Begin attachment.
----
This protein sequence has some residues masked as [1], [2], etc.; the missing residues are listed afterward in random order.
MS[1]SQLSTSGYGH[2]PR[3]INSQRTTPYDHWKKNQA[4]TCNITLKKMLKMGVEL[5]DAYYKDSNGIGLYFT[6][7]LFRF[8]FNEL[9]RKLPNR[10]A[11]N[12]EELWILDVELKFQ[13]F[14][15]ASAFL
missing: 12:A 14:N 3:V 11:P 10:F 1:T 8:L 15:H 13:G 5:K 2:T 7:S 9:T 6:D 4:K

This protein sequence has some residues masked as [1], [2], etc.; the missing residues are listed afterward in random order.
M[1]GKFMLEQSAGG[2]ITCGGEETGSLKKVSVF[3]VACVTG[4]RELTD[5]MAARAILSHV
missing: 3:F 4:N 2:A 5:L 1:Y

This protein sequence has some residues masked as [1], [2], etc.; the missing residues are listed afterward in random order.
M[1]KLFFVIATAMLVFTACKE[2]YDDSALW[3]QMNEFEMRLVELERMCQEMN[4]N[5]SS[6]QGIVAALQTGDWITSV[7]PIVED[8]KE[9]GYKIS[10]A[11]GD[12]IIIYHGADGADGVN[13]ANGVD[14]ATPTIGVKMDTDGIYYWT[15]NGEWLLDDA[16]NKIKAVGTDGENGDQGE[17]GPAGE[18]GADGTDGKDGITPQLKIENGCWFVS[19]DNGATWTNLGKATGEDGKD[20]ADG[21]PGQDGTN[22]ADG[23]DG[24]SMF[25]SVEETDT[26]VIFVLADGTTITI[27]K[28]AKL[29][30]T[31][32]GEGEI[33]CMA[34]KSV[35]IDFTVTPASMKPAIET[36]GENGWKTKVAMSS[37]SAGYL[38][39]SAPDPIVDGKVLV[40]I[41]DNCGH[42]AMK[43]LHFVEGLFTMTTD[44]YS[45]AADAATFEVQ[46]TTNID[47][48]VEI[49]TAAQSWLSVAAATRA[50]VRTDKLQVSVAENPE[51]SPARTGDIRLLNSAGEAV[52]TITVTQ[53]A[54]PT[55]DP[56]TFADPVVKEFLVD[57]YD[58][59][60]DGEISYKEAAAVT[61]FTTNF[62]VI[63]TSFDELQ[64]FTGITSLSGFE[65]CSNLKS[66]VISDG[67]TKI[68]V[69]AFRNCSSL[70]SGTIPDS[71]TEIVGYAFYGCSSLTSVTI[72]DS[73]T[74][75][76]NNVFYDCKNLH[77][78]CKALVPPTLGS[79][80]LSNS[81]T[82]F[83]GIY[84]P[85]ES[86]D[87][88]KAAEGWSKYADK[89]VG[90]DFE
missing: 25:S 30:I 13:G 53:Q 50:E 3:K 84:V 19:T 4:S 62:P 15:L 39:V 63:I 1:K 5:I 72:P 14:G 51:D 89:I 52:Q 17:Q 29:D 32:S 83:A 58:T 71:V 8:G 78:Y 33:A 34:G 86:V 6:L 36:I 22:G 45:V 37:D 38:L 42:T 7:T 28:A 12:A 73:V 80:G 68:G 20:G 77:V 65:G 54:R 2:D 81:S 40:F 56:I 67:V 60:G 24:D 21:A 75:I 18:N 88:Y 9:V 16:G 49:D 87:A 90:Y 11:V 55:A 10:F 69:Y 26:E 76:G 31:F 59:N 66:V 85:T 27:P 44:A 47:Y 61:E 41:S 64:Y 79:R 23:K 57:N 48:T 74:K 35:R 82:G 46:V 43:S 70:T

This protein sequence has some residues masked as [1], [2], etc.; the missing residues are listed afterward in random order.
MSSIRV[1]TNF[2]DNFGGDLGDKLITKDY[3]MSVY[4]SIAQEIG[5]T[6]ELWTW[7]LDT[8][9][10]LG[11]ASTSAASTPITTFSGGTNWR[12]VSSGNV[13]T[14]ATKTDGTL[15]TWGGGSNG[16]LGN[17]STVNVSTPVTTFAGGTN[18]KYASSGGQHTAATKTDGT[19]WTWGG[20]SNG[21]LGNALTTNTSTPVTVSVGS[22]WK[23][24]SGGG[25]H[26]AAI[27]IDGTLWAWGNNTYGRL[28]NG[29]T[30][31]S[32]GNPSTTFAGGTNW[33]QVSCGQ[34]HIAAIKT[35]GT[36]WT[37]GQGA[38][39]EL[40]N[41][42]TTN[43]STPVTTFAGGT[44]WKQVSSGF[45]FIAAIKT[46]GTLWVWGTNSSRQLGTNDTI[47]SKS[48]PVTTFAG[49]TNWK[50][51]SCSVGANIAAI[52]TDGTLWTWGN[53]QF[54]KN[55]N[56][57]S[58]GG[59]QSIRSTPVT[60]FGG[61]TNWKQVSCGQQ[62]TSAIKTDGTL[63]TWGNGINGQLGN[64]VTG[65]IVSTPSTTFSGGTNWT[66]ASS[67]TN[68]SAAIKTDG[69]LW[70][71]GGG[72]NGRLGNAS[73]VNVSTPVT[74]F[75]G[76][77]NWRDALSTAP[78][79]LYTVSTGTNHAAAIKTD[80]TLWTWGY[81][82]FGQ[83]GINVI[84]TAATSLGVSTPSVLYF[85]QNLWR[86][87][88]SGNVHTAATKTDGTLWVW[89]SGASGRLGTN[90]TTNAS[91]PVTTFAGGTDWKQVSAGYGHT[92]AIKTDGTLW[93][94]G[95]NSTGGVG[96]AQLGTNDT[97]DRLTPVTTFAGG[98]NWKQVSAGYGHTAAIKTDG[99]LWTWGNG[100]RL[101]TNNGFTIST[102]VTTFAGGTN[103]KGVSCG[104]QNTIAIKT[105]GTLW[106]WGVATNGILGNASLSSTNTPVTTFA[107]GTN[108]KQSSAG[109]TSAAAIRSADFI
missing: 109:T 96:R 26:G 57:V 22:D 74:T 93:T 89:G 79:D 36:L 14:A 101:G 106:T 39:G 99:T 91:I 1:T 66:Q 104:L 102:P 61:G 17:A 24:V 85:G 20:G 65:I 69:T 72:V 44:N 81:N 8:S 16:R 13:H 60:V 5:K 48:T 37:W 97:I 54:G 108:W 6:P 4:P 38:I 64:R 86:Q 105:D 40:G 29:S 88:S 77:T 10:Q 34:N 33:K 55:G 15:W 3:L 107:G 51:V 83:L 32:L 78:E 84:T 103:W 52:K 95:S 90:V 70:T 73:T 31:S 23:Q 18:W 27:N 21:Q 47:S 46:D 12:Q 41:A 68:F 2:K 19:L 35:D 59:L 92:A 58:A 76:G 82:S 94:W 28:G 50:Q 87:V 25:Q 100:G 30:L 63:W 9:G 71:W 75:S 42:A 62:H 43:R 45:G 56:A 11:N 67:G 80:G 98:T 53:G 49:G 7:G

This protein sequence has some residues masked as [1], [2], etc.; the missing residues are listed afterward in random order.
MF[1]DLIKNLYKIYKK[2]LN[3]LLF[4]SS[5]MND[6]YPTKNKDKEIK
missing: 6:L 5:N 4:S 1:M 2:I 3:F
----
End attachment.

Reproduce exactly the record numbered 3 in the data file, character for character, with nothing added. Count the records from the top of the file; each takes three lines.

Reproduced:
This protein sequence has some residues masked as [1], [2], etc.; the missing residues are listed afterward in random order.
M[1]KLFFVIATAMLVFTACKE[2]YDDSALW[3]QMNEFEMRLVELERMCQEMN[4]N[5]SS[6]QGIVAALQTGDWITSV[7]PIVED[8]KE[9]GYKIS[10]A[11]GD[12]IIIYHGADGADGVN[13]ANGVD[14]ATPTIGVKMDTDGIYYWT[15]NGEWLLDDA[16]NKIKAVGTDGENGDQGE[17]GPAGE[18]GADGTDGKDGITPQLKIENGCWFVS[19]DNGATWTNLGKATGEDGKD[20]ADG[21]PGQDGTN[22]ADG[23]DG[24]SMF[25]SVEETDT[26]VIFVLADGTTITI[27]K[28]AKL[29][30]T[31][32]GEGEI[33]CMA[34]KSV[35]IDFTVTPASMKPAIET[36]GENGWKTKVAMSS[37]SAGYL[38][39]SAPDPIVDGKVLV[40]I[41]DNCGH[42]AMK[43]LHFVEGLFTMTTD[44]YS[45]AADAATFEVQ[46]TTNID[47][48]VEI[49]TAAQSWLSVAAATRA[50]VRTDKLQVSVAENPE[51]SPARTGDIRLLNSAGEAV[52]TITVTQ[53]A[54]PT[55]DP[56]TFADPVVKEFLVD[57]YD[58][59][60]DGEISYKEAAAVT[61]FTTNF[62]VI[63]TSFDELQ[64]FTGITSLSGFE[65]CSNLKS[66]VISDG[67]TKI[68]V[69]AFRNCSSL[70]SGTIPDS[71]TEIVGYAFYGCSSLTSVTI[72]DS[73]T[74][75][76]NNVFYDCKNLH[77][78]CKALVPPTLGS[79][80]LSNS[81]T[82]F[83]GIY[84]P[85]ES[86]D[87][88]KAAEGWSKYADK[89]VG[90]DFE
missing: 25:S 30:I 13:G 53:Q 50:E 3:K 84:V 19:T 4:S 62:P 15:L 39:V 63:I 1:K 5:I 72:P 14:G 51:D 89:I 52:Q 17:Q 29:D 32:S 83:A 58:T 71:V 8:G 78:Y 33:A 34:G 86:V 6:L 36:I 22:G 45:V 37:D 38:L 42:T 7:T 28:A 12:A 73:V 80:G 68:G 20:G 77:V 65:G 54:R 2:D 81:S 40:F 56:I 67:V 60:G 24:D 21:A 75:I 18:N 88:Y 9:V 16:G 49:D 87:A 90:Y 11:V 55:A 10:F 69:Y 26:E 76:G 31:F 59:N 66:V 85:T 27:P 44:A 47:Y 61:E 41:S 64:Y 79:R 23:K 57:N 48:T 74:K 35:R 82:G 46:V 43:S 70:T